WASHINGTON — The Dragon cargo capsule developed by Space Exploration Technologies Corp. (SpaceX) will have to prove its ability to conduct precise orbital maneuvers to the satisfaction of the international space station partnership before it will be permitted to berth with the orbiting outpost in a proposed two-step demonstration anticipated later this year, according to NASA officials.
SpaceX has been developing Dragon and its Falcon 9 medium-lift launcher under a 2006 agreement with NASA that calls for three flight demonstrations of the hardware before the company can begin routine resupply runs to the orbiting outpost next year under a separate contract valued at $1.6 billion.
The Hawthorne, Calif.-based startup proposed combining the second and third Commercial Orbital Transportation Services (COTS) demonstration flights for NASA following a successful maiden flight of Falcon 9 last June. But NASA did not seriously consider the SpaceX proposal until the company successfully sent Dragon into orbit atop a Falcon 9 in its first COTS demonstration Dec. 8.
Douglas Cooke, head of NASA’s Exploration Systems Mission Directorate, said the agency is still considering the SpaceX proposal.
“Basically, the approach would be that [Dragon] would have to satisfy all the Demo 2 objectives, which are primarily [proximity-operations] related, but without docking,” Cooke said during an April 26 meeting of the NASA Advisory Council’s exploration subcommittee. “They would have to satisfy the Demo 2 objectives, and those would be evaluated for how well they performed before they would be allowed to do the Demo 3 objectives.”
As currently planned, SpaceX’s second COTS demo would be a five-day mission during which Dragon would approach to within 10 kilometers of the space station and use its radio cross-link to allow the station’s crew to receive telemetry from the capsule and send commands. In the third and final COTS demo, Dragon is supposed to berth to the station for the first time.
“We know that based on their analysis, they have enough fuel to do all that,” Cooke said of the proposed combined COTS mission. “So those conversations are ongoing.”
Russia, a key space station partner, recently made clear that the decision on SpaceX’s proposal is not solely NASA’s to make.
Alexei Krasov, head of manned spaceflight for the Russian space agency, Roscosmos, said the agency would not grant permission for new commercial vessels to dock with the orbiting outpost “unless the necessary level of reliability and safety [of the spacecraft] is proven,” Russia’s RIA Novosti news agency reported April 22. “So far we have no proof that those spacecraft duly comply with the accepted norms of spaceflight safety,” he said.
NASA officials say SpaceX and fellow COTS provider Orbital Sciences Corp. of Dulles, Va., which is developing the Cygnus cargo vehicle and Taurus 2 launcher, will be held to the same safety standards as other visiting vessels such as Europe’s ATV and Japan’s HTV.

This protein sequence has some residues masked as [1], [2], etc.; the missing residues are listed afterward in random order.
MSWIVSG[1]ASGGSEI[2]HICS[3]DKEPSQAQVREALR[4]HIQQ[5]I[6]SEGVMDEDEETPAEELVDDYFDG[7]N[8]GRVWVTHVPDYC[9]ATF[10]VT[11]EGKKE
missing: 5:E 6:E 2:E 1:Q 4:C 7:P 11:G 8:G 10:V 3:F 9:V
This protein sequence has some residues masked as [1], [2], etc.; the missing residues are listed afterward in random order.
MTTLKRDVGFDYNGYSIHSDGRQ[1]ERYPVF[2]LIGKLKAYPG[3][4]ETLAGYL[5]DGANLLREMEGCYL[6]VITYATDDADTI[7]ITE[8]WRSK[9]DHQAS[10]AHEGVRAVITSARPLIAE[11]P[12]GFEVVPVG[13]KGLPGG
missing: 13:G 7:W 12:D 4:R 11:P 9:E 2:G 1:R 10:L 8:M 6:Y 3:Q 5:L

“Dragon and Cygnus will be subject to the same procedures as any visiting vehicle to the space station would be,” NASA spokesman Joshua Buck said in an April 28 email, adding that the international space station partners routinely coordinate to ensure that crew and station safety are not compromised by any visiting cargo or crew vehicle.
“U.S. commercial vehicles will not be unique in this regard; we will work through our normal procedures and ensure the safety of the planned operations,” he said.
Buck said the space station partnership “will be involved to allow approach and docking” to the space station, an activity he said is already covered under visiting vehicle requirements. “Plans are in work to complete these activities in time to support the SpaceX docking,” he said.
Although NASA has yet to officially sign-off on the SpaceX proposal, Alan Lindenmoyer, head of NASA’s Commercial Crew and Cargo Program Office at the Johnson Space Center in Houston, and COTS program manager, said the agency is boosting its investment in SpaceX by some $128 million this year to help pay for previously unplanned ground tests that would facilitate the combined COTS demonstration.
“In the next month or two we’ll make the decision whether or not we’re going to proceed with the actual combined [demo flight] planning,” Lindenmoyer said in a March 28 interview, adding that the new test milestones will serve as prerequisites for conducting what would be the second and final test flight of the Falcon 9 and Dragon. “These are things we would want to do anyway, but the fact that you’re getting potentially one less test flight, well, yeah, you want to be sure they’re done.”